When a critical mass of depositors start fearing that their bank won’t be able to honor its deposit commitments and rush to get their money out all at once — creating a snowball effect on withdrawals — this is known as a Bank Run. If it gets bad enough, the bank might hit an inflection point where it can’t honor withdrawals and enters a death spiral towards insolvency and eventually outright failure. In some cases, banks may freeze depositor assets and prohibit withdrawals in an attempt to stabilize (these are called Capital Controls and pose a whole other type of threat to your business’ assets). FDIC insurance and its various international counterparts are intended to cover depositors in the event of a bank failure, but they have payout limits. So what you’re probably wondering is, “What can I do to protect my business from a banking crisis? How can I be sure my business’ money is safe?”
What Can You Do to Protect Your Business’ Cash?
If you’re a very small business in the U.S. and hold roughly around the FDIC-insured $250,000 USD or less in cash, then you’re probably at least relatively safe with your current bank; maybe not from potential capital controls, but at least from outright bank failure. If your business’ cash assets are in the low to middle tens of millions, then you could split it across multiple banks, each of which would offer a separate $250,000 block of FDIC insurance. You can do this as a large corporation too, but for obvious reasons the more cash you’re managing, the more cumbersome opening and maintaining all these accounts will be.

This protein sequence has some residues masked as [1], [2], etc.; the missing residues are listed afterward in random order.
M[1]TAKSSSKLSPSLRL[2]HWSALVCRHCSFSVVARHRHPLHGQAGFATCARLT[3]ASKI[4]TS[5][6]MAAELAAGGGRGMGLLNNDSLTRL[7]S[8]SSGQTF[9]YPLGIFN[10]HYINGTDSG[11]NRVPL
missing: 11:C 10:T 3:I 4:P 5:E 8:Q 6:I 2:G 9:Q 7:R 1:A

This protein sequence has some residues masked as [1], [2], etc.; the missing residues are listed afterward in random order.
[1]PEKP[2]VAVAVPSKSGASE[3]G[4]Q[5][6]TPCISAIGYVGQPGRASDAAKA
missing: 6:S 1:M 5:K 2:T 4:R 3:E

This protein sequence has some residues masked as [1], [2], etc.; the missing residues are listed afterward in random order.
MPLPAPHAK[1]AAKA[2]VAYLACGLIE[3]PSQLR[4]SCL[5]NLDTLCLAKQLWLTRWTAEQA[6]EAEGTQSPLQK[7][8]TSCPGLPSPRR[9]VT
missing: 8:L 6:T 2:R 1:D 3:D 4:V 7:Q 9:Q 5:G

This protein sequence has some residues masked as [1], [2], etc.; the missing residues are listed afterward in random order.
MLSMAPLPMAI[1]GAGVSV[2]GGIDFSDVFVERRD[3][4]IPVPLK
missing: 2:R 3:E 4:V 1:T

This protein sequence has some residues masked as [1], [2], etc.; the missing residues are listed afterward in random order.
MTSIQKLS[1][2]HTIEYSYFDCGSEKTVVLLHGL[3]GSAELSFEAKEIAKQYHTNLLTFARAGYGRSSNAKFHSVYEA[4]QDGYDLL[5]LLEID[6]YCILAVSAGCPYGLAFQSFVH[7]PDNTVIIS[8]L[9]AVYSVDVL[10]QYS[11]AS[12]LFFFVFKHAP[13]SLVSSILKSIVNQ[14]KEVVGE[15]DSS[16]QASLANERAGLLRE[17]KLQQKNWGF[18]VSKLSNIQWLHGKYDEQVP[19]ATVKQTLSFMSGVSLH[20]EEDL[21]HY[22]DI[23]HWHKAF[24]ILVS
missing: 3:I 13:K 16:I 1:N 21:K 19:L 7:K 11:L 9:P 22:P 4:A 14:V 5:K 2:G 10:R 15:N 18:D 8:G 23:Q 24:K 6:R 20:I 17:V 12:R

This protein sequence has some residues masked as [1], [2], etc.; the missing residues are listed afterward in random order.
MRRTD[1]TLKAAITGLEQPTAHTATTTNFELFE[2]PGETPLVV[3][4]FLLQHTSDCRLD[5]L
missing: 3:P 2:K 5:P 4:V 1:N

Note that the FDIC insurance cap is per client, per bank, per account type, meaning that opening multiple accounts for your business at the same bank won’t get you any additional insurance; you will need to open accounts at different banks. You could also open a brokerage account (or accounts at multiple brokerages) and hold some cash-equivalent securities; brokerage accounts are covered by SIPC insurance, which is similar to the FDIC except the SIPC will cover securities up to $500,000 in the event of a brokerage failure.
What about ‘being your own bank’ with cryptocurrency? Believe me, few people want that to be a realistic option more than I do, but as of 2023 it’s nowhere near being viable. Setting aside the extraordinary asset management challenges here for businesses users, Silicon Valley Bank’s meltdown hammered the cryptocurrency markets. The gold standard of stablecoins, Circle’s U.S. Dollar Coin (USDC), held a substantial portion of its collateral at Silicon Valley Bank. The SVB collapse and market response, along with the recent collapse of FTX, demonstrate that cryptocurrency is not even close to being a developed alternative to traditional banking; it’s still deeply, fundamentally linked to the legacy banking sector. Maybe that will change in the future, and I hope it does, but it isn’t the case today.